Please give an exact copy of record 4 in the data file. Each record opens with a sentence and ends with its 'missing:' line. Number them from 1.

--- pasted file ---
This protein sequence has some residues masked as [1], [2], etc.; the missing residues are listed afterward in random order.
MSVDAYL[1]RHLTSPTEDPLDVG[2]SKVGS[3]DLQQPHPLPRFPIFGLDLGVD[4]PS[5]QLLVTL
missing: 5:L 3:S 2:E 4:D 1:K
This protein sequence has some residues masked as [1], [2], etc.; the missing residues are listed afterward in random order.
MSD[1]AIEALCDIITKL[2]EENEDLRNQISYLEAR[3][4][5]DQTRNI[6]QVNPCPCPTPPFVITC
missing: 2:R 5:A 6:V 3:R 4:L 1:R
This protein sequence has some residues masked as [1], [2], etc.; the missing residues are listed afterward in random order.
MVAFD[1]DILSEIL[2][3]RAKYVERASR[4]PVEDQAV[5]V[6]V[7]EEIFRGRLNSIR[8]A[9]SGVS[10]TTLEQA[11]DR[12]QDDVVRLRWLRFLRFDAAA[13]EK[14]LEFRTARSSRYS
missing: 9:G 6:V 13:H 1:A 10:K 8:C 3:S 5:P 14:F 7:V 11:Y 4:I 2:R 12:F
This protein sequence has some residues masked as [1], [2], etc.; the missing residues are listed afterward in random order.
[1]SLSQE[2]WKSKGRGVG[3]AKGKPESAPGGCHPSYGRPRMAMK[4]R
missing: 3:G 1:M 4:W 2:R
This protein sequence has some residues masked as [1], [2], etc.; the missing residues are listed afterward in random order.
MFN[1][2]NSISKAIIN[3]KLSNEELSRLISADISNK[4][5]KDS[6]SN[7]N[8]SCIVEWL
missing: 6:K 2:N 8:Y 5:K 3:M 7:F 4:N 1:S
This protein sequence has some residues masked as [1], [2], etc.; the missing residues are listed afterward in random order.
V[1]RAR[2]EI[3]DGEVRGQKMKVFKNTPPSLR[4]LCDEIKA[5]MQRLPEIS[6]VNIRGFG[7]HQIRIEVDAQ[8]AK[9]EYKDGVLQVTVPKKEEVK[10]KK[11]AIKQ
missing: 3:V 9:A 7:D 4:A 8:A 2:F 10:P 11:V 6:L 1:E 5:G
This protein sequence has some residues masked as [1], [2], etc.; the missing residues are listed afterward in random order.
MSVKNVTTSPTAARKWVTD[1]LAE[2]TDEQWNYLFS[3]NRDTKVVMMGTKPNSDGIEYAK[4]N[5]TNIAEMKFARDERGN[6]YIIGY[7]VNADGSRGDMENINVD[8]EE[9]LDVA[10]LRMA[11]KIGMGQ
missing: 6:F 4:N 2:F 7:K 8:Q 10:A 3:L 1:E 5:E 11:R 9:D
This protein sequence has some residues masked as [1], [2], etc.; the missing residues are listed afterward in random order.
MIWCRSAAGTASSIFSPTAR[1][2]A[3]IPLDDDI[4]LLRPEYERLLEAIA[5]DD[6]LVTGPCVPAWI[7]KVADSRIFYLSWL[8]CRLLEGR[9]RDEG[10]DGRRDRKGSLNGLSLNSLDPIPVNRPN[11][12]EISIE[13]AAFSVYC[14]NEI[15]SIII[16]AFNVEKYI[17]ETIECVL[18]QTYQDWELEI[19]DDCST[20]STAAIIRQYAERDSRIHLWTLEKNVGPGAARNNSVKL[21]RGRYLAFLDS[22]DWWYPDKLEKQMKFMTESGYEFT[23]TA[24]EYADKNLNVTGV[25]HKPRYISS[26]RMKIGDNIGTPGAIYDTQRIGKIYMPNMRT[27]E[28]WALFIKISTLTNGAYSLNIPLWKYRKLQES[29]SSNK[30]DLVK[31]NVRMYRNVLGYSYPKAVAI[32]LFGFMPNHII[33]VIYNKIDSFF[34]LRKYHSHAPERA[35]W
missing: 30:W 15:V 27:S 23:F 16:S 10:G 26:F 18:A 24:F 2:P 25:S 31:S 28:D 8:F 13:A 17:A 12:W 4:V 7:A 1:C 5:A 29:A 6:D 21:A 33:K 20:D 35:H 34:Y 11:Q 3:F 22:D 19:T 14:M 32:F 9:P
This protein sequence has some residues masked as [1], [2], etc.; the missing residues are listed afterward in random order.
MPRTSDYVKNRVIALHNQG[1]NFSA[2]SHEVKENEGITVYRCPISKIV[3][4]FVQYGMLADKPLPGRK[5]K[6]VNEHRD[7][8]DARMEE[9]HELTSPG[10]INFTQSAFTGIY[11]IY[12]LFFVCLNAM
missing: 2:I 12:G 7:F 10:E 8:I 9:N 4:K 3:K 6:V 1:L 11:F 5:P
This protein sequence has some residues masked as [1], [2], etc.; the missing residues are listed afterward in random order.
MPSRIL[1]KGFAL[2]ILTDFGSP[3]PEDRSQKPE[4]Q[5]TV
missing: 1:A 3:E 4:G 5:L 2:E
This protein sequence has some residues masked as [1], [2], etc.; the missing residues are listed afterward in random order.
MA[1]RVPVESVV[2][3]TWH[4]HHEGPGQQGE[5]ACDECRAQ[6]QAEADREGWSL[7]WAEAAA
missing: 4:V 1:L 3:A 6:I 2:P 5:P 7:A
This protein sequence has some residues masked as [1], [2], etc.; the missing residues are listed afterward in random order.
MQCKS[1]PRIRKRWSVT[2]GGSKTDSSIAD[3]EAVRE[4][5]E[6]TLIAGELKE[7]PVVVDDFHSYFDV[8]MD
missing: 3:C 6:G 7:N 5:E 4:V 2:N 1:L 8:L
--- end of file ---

This protein sequence has some residues masked as [1], [2], etc.; the missing residues are listed afterward in random order.
[1]SLSQE[2]WKSKGRGVG[3]AKGKPESAPGGCHPSYGRPRMAMK[4]R
missing: 3:G 1:M 4:W 2:R